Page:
From Middle English onfold, anfald (single, simple, honest, onefold), from Old English ānfeald (single, simple, literally onefold), from Proto-Germanic *ainafalþaz (onefold, simple), equivalent to one +‎ -fold. Cognate with Dutch eenvoud (simple, easy), German Einfalt (simplicity) and einfach (simple), Icelandic einfaldur (simple), Gothic 𐌰𐌹𐌽𐍆𐌰𐌻𐌸𐍃 (ainfalþs, simple). More at one, -fold.


onefold (not comparable)

  1. Constituting or being indicative of a single aspect or theme.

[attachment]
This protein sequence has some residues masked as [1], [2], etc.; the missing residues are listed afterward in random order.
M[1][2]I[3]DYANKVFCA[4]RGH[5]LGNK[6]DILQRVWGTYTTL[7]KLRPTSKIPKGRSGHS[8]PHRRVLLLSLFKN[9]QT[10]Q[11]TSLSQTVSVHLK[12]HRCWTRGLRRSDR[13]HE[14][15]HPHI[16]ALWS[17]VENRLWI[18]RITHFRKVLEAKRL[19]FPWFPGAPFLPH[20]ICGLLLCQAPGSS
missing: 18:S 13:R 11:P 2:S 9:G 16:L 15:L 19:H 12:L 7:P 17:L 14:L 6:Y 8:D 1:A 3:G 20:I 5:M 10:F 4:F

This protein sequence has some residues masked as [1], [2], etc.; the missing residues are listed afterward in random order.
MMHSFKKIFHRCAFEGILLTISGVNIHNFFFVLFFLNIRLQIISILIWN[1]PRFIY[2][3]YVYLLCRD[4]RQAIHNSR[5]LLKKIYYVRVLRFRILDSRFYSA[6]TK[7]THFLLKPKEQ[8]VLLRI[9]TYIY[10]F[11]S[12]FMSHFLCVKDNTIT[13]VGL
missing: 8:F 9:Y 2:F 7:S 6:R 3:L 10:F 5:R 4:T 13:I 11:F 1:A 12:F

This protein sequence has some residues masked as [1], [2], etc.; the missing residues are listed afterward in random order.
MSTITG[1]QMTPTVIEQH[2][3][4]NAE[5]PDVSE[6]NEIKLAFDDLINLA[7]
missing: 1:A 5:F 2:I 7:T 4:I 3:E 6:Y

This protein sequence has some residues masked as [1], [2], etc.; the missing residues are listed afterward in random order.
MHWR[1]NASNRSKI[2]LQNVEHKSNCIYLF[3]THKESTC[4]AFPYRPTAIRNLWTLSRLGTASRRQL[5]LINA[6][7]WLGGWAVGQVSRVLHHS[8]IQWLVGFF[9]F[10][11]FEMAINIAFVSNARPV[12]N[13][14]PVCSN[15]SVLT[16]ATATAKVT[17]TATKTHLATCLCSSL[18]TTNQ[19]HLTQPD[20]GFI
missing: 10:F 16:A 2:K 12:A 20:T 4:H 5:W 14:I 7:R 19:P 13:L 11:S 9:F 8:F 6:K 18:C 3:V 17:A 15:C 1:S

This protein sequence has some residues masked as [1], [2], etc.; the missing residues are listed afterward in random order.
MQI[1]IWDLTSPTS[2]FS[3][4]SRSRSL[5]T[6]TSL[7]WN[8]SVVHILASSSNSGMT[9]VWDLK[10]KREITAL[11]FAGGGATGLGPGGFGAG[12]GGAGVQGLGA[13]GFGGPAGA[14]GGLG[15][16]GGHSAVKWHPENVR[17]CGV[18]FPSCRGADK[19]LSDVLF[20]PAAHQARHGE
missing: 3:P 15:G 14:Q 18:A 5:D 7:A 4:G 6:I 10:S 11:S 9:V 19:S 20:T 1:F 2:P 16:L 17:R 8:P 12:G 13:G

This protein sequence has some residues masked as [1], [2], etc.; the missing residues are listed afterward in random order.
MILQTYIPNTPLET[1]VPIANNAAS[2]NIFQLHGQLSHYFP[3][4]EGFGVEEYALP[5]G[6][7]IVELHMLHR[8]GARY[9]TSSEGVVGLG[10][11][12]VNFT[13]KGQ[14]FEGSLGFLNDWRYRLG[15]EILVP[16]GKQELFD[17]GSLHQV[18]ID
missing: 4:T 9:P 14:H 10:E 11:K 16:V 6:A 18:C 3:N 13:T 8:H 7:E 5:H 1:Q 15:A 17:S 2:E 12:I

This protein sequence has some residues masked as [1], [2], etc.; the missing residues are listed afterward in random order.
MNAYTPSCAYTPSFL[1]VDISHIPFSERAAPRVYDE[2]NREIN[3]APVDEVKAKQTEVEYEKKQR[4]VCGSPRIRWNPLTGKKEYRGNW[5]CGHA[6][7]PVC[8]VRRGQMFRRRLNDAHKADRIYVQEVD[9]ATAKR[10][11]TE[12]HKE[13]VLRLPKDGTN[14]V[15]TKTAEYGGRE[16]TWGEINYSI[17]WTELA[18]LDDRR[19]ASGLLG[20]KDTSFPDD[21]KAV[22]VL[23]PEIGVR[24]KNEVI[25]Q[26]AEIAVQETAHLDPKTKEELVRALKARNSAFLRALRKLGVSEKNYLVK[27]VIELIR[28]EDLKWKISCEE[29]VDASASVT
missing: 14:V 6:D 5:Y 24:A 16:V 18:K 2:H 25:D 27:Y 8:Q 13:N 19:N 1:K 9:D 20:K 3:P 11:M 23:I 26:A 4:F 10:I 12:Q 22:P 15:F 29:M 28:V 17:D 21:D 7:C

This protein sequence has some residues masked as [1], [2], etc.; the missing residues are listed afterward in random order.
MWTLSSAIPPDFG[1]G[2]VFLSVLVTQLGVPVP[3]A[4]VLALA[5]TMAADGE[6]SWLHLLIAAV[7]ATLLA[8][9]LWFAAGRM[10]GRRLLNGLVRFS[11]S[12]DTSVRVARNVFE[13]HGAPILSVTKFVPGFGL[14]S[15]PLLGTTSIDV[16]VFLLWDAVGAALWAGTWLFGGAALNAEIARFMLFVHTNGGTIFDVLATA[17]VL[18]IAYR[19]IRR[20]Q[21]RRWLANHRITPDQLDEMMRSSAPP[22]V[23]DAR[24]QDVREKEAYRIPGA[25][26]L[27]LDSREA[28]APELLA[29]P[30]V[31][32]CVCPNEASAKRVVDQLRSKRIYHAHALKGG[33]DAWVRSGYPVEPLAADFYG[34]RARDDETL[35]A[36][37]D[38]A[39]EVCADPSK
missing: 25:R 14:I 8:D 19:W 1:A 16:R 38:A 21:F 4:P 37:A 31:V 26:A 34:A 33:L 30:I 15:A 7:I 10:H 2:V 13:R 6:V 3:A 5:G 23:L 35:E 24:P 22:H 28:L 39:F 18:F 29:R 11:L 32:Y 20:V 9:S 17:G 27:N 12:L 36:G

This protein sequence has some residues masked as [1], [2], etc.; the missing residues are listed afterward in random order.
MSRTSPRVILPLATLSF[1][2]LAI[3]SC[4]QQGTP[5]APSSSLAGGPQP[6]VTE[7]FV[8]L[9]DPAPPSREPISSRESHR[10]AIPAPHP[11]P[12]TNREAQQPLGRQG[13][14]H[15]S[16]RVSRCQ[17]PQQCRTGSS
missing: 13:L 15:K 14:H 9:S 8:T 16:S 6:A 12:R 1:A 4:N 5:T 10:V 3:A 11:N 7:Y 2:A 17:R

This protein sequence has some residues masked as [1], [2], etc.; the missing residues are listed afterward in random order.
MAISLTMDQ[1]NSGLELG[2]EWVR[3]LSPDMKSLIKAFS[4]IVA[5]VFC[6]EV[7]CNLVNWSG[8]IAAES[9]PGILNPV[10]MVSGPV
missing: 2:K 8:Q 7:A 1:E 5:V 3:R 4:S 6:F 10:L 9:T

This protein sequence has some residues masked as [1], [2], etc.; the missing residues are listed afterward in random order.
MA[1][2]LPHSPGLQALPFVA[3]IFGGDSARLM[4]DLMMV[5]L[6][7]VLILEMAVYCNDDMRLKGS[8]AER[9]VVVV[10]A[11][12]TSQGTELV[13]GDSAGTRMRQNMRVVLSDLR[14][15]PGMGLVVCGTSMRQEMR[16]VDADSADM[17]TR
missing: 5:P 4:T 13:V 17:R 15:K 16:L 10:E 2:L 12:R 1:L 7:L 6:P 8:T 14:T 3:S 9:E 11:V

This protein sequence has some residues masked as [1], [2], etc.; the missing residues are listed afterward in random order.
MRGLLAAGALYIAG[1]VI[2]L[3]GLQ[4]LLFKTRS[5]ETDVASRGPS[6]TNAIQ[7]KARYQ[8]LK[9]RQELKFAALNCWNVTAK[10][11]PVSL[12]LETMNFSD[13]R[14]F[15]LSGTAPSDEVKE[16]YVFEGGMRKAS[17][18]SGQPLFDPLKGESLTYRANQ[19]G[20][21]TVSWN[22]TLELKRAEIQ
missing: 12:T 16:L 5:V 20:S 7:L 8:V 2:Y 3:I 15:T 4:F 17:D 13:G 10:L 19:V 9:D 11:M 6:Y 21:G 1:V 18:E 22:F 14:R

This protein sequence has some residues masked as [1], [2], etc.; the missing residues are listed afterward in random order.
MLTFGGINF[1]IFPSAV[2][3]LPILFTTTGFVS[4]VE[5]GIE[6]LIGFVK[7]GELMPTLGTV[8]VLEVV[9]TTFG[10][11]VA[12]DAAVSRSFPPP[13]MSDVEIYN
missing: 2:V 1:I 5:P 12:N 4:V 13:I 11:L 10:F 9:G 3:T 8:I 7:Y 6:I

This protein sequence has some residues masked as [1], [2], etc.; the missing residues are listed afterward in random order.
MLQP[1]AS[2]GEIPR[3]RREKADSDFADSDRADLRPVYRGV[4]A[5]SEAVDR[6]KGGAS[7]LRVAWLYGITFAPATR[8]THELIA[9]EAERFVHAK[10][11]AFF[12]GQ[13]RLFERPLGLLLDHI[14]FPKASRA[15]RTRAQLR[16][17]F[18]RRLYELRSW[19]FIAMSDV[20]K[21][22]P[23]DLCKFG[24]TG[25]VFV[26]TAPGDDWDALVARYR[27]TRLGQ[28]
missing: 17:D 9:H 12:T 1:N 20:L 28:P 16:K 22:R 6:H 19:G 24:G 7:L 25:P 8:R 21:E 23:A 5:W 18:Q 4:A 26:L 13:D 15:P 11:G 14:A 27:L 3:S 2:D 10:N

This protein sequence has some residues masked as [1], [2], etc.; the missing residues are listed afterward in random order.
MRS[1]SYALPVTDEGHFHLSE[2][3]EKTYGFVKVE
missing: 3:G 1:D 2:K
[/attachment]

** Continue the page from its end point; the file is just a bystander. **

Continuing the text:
2. Consisting of a single undivided part; whole; complete.
    • 2005, Boeve, Geybels, Van den Bossche, Encountering transcendence:
      There the soul is onefold, pure and chaste, and empty of all things.
  3. Simple, plain, straightforward.
  4. Singular, as opposite to plural.
    • 1844, Robert Rollock, Select works of Robert Rollock:
      Ye see how ready men are to misconstrue and pervert the onefold meaning of the Lord.


Derived termsEdit